Villagers enter Karnataka forests with countrymade guns to feed tourists
The arrest of an armed man in Karnataka forests not far from Bengaluru has turned the focus on a growing problem: commercial hunting for wild meat.
Tourists from the city demanding “wild forest meat” are said to be driving the trend. Only last week, S. Gurumuthy, 23, a suspected poacher was shot dead by Forest officials near Kanakapura in the Cauvery Wildlife Sanctuary (CWS).
On Sunday, Ningaraju was arrested by the Forest Department after he was found to have entered the Halaguru range of the 1,027 sq km. protected area. He was carrying a countrymade rifle, and was booked under Section 31 of the Wildlife (Protection) Act, 1972.
The incident highlights the issue of illegal weapons. Forest officials said 23 countrymade weapons have been seized since 2014, including 11 in the past year. Of these, nearly two-thirds are from the Sangam range abutting the northern fringes towards Kanakapura.
The conversion of Kanakapura Road into a National Highway has led to the sprouting of dhabas, some of which thrive on the demand for boar, deer and rabbit meat. Forest officials said locals also provide meat to farmhouse parties.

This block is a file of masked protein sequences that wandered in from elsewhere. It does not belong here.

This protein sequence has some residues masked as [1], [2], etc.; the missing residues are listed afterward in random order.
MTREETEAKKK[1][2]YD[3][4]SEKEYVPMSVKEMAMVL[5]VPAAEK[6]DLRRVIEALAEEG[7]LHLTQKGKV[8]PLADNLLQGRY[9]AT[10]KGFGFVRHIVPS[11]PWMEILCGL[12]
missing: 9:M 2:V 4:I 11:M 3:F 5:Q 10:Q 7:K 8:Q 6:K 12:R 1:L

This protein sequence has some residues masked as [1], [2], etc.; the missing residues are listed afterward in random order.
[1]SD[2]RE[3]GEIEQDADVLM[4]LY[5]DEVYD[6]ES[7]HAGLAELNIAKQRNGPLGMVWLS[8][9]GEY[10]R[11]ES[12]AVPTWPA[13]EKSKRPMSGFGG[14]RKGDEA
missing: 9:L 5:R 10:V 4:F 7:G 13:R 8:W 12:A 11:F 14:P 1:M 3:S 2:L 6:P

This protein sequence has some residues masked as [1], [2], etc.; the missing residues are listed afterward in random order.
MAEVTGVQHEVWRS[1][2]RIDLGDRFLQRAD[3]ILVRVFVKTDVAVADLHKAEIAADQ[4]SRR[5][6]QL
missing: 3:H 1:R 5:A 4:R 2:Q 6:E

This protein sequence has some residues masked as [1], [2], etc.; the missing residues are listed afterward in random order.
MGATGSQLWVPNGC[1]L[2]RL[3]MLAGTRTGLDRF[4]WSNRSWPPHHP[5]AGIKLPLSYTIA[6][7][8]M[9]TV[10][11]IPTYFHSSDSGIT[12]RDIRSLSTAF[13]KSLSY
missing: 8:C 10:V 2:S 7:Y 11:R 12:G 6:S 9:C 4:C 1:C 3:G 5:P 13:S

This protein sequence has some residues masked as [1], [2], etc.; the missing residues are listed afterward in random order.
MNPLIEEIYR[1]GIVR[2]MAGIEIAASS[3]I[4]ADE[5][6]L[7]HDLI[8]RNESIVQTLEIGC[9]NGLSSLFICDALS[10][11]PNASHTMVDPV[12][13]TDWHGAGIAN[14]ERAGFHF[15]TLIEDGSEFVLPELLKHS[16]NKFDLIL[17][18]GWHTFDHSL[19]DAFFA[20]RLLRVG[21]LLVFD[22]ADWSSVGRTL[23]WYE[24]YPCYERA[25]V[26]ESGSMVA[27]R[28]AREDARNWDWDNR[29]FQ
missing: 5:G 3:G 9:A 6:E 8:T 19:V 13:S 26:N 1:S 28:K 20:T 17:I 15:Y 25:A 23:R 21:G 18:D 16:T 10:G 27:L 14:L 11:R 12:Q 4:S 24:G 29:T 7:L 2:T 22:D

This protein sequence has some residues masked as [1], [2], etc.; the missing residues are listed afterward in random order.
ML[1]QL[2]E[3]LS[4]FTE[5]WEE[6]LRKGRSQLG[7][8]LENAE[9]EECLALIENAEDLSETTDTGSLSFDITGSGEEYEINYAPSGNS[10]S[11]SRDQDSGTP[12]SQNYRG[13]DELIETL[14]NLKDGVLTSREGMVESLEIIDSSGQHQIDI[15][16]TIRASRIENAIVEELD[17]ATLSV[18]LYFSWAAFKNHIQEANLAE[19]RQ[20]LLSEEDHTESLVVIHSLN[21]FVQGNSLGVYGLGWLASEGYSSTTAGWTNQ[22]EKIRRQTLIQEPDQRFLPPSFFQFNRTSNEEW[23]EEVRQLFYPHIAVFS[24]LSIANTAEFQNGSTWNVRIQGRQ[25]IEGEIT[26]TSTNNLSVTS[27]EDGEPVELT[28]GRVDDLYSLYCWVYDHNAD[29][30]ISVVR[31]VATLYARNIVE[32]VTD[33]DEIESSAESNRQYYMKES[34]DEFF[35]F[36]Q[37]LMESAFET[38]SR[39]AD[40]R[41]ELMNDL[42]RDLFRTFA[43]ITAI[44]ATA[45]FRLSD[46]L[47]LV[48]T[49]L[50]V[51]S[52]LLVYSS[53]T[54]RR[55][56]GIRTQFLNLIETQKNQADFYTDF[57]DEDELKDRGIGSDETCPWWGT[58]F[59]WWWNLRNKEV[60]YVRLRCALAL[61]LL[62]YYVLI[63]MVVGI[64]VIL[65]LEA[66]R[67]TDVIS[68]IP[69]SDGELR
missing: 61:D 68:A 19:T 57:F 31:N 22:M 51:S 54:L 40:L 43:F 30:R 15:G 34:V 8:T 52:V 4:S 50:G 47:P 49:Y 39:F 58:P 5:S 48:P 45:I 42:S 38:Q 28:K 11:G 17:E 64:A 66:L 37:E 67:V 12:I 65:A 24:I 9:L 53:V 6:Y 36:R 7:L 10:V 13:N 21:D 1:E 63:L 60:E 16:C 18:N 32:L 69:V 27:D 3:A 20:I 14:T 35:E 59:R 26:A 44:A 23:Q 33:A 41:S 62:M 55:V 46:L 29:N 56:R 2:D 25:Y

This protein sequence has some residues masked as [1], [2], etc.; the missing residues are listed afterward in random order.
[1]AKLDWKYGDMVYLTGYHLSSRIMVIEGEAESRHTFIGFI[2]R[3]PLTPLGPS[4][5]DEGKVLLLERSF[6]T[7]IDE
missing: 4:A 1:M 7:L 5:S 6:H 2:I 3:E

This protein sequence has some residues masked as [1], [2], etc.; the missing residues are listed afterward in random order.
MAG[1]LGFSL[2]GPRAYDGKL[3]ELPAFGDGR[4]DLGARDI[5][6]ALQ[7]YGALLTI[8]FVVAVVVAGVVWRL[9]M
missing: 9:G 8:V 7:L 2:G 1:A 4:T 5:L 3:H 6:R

In September, a raid on a house near the sanctuary revealed deer meat and guns, and previous raids on hotels exposed wild pig hunting. “The fact that local people now enter forests daily, rather than once a week indicates growing commercial hunting,” said Ashwin Gurusrikar, Chairman, Vanodaya, which works in CWS. Many are tapping the illegal country-made gun market.
Several illegal guns
Foresters estimate that over 5,000 illegal countrymade guns exist in Ramanagaram area. The State government’s Arms Licensing System says only one out of 1,516 gun licences was renewed. “We are making seizures. We want Police to investigate the guns,” said P. Ramesh Kumar, DCF, Cauvery Wildlife Sanctuary.
“Meanwhile, highway meat sale goes on after Sathnur. On Saturday, locals with guns entered forests,” said Mr. Gurusrikar.